Please read on for the Introduction.
The Islamic State of Iraq and Syria (ISIS) announced the launch of the Islamic State Central Africa Province (ISCAP) in April 2019 to promote the presence of ISIS associated elements within Central, East, and Southern Africa.
US State Department, 10 March 2021
According to the Global Terrorism Database, terrorism has steadily been on the rise in sub-Saharan Africa since 2004. The years that followed saw the establishment of two notable al-Qaeda affiliates: the Islamic Courts Union (ICU), the forerunner of al-Shabaab, in Somalia in 2006 and al-Qaeda in the Islamic Maghreb in 2007, based primarily between the borders of southern Algeria and northern Mali. Within a short period of time, the ICU and its predecessors had posed enough of a threat to draw the United States, Ethiopia and the region at large into a military intervention in Somalia.
By 2018, sub-Saharan Africa surpassed North Africa and the Middle East in terms of the number of casualties as a result of terrorist attacks perpetrated by militant Islamists. This shift coincided with the collapse of Islamic State’s physical caliphate in Iraq and Syria, which led the group to begin making overtures for regional wilayats in Africa. In doing so, Islamic State (IS) had to contend with devoted al-Qaeda affiliates, which led to deadly clashes, but also was able to capitalise on emerging factions, aspiring IS insurgents and extremist networks.
Between 2015 and 2019, IS acquired four affiliates in sub-Saharan Africa and the Sahel: in Mali, Niger and Burkina Faso the Islamic State in Greater Sahara; in Nigeria the Islamic State West African Province; in Somalia the Islamic State in Somalia (ISS); and in the Democratic Republic of Congo (DRC) and Mozambique the Islamic State Central African Province (ISCAP). As a result, since 2015 the number of incidents involving battles with security forces, explosions and remote violence against civilians has been on a steady increase, with 2020 marking the deadliest year across the Sahel, West, Central and East Africa.
Somalia has historically been the focal point of Islamic extremism in East Africa. From the early al-Qaeda network in the 1990s to al-Shabaab in the present, East Africa and particularly Somalia have been central to the global jihadist movement, especially toal-Qaeda. Against the backdrop of IS incursions across the continent, Ayman al-Zawahiri in 2018 stated:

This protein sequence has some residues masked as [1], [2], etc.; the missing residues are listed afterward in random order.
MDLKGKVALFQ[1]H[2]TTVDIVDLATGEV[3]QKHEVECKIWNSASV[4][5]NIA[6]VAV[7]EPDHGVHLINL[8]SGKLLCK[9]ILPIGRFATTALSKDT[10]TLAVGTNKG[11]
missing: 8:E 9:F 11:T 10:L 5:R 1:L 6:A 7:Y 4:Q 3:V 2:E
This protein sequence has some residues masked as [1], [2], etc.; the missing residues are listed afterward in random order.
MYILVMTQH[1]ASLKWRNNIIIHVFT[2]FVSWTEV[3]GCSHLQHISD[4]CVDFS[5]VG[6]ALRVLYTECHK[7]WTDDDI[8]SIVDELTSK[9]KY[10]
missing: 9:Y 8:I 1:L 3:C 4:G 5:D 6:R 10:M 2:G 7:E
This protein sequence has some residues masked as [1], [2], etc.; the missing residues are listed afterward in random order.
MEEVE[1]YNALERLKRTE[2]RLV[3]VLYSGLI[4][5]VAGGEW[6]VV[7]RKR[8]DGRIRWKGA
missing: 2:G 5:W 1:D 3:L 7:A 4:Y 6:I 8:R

“Let us establish in East Africa a solid foundation for Islam and jihad, to support its Ummah everywhere, and to punish those who violate its sanctuaries and assault its sanctities … My brothers the mujahideen in East Africa! You must understand the great responsibility that lies upon your shoulders. You are not fighting a local war, but you are facing a campaign of the modern Crusader and its ally Israel, which endeavours to take control over the Horn of Africa and the head of the Nile, and to suffocate Islamic jihad in East Africa and the rest of the world.”
Nonetheless, the recent declaration of the establishment of formal IS affiliates in Central and East Africa comes as a surprise since neither the DRC nor Mozambique have strong links to the traditional Islamic world and because it breaks with the historical dominance of al-Qaeda in the region.
Aiming to reach a better understanding of IS’s incursion into sub-Saharan Africa and the international nature of the region’s militant networks, this report studies the militant Islamist ecosystem in East, Central and Southern Africa. Unpacking the historical and ideological trajectory of militant networks across borders in the region, it details the centrality of Somalia as the region’s hub for militancy, from where it has spread from country to country.
While the aim of this study is not to negate local factors contributing to the rise of Islamist insurgencies, it is prompted by the sudden rise of IS in the DRC and Mozambique leading to questions about the extent to which these insurgencies have been propelled by transnational factors.
Section one of the report introduces the methodology and framework to conceptualise our understanding of extremist networks within the context of affiliations and our research methodology. Section two analyses transnational factors that gave rise to emerging factions and extremist networks in East Africa. Section three critically addresses ongoing debates around what constitutes IS affiliates, as the Allied Democratic Forces (ADF) and Alhu-Sunna wa Jamma (ASwJ) controversially came to be recognised as groups by IS. Sections four and five look at the insurgencies in the DRC and Mozambique respectively, explaining their historical trajectories, international connections, affiliations with IS and how they are evolving militarily and in terms of their propaganda and operational capabilities. Finally, section six explores the evolution of extremist networks sympathetic to IS in South Africa and their involvement as one of the transnational factors contributing to the insurgency in Mozambique.